While the woman’s mother agreed to help care for her granddaughter, Lieven suggested the disabled woman may have to leave her mother’s home if the baby was placed there or the mother may return to her home country, presumably Nigeria. It is unclear what evidence Lieven based these comments on.

Reports of this case quickly spread around the globe amid an ongoing and emotional debate about abortion, especially regarding disability and eugenics — the practice of trying to prevent disabilities or other illnesses among the population. In the U.K., abortion laws allow women to legally abort fetuses who may have a “severe” disability beyond the 24-week period.

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In the United States, laws are determined by individual states, and disability protections vary. In 2017, for example, Ohio passed a bill preventing people from terminating pregnancies on the basis of a prenatal Down syndrome diagnosis. Advocates hailed this decision as an important protection against negative disability attitudes, especially in the medical community.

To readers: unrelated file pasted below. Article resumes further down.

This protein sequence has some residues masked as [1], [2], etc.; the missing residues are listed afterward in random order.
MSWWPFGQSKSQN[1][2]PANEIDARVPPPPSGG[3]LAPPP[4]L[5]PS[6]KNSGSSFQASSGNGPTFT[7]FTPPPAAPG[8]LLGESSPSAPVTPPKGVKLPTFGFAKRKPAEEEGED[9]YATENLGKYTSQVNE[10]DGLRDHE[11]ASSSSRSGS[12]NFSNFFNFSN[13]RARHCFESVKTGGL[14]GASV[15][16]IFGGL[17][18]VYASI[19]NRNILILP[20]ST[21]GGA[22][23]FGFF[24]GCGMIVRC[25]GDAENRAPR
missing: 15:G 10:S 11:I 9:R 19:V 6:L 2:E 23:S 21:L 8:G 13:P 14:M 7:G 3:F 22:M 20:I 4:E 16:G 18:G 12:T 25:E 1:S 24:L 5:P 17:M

Disabled lives are valuable, and protections like those enacted in Ohio are a step toward recognizing that, as The Mighty’s Parenting Editor Ellen Stumbo wrote in 2017:

When my daughter [with Down syndrome] was born, she challenged what I viewed as perfect, worthy, important, and valuable in life. I had made wrongful assumptions about what her life would be like because of my negative disability attitudes, only to quickly recognize her life had the same value as someone without a disability, and her life was just as beautiful and full. The treasures I have discovered along the way because of my daughter’s diagnosis remind me our greatest contributions are not found in our strength, performance, eloquence or confidence.

I won’t say Down syndrome is ‘easy’ because parenting a child with a disability does bring extra challenges. But challenges are not what define the value of life.

In this case, some disability advocates see Lieven’s decision as a clear mark of discrimination against and devaluation of disabled lives. It has not been reported the woman’s baby has a disability. Others see Lieven’s decision as an overstep of the Mental Capacity Act, considering the disabled woman wants to have the baby and has a support system in place.

On Monday, the Guardian reported appeal court judges Lord Justice McCombe, Lady Justice King and Lord Justice Jackson overturned Lieven’s decision, halting the mandated abortion, after the woman’s mother further challenged the court order.

“There is a clear overall view of a young woman who wishes to have a baby,” the woman’s mother’s lawyer, John McKendrick, QC, said during the appeal.

The Court of Appeal justices said they would provide reasons for their overruling of the court-ordered abortion at a later date.